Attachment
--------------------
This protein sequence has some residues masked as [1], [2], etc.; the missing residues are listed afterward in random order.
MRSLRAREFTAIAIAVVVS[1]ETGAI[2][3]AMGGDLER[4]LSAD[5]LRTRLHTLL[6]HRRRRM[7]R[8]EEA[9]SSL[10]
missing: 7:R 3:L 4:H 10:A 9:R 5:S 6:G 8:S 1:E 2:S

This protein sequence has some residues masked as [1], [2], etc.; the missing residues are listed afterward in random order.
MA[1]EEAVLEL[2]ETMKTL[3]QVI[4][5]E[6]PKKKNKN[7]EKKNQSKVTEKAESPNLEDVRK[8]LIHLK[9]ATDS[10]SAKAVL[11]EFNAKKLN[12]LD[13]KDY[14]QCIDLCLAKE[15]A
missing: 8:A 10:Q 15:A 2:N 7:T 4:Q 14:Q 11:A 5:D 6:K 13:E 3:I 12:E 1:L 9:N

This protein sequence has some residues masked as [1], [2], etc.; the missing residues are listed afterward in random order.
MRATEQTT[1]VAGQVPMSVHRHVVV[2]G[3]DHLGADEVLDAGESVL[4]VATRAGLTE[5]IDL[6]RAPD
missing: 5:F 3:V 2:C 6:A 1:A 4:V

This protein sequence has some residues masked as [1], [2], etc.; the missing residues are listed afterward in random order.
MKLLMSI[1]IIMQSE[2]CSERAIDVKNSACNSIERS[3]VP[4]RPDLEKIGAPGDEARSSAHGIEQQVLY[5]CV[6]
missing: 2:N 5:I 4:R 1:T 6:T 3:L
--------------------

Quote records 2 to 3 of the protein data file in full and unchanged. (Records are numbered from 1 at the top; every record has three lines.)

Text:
This protein sequence has some residues masked as [1], [2], etc.; the missing residues are listed afterward in random order.
MA[1]EEAVLEL[2]ETMKTL[3]QVI[4][5]E[6]PKKKNKN[7]EKKNQSKVTEKAESPNLEDVRK[8]LIHLK[9]ATDS[10]SAKAVL[11]EFNAKKLN[12]LD[13]KDY[14]QCIDLCLAKE[15]A
missing: 8:A 10:Q 15:A 2:N 7:T 4:Q 14:Q 11:A 5:D 6:K 13:E 3:I 12:E 1:L 9:N

This protein sequence has some residues masked as [1], [2], etc.; the missing residues are listed afterward in random order.
MRATEQTT[1]VAGQVPMSVHRHVVV[2]G[3]DHLGADEVLDAGESVL[4]VATRAGLTE[5]IDL[6]RAPD
missing: 5:F 3:V 2:C 6:A 1:A 4:V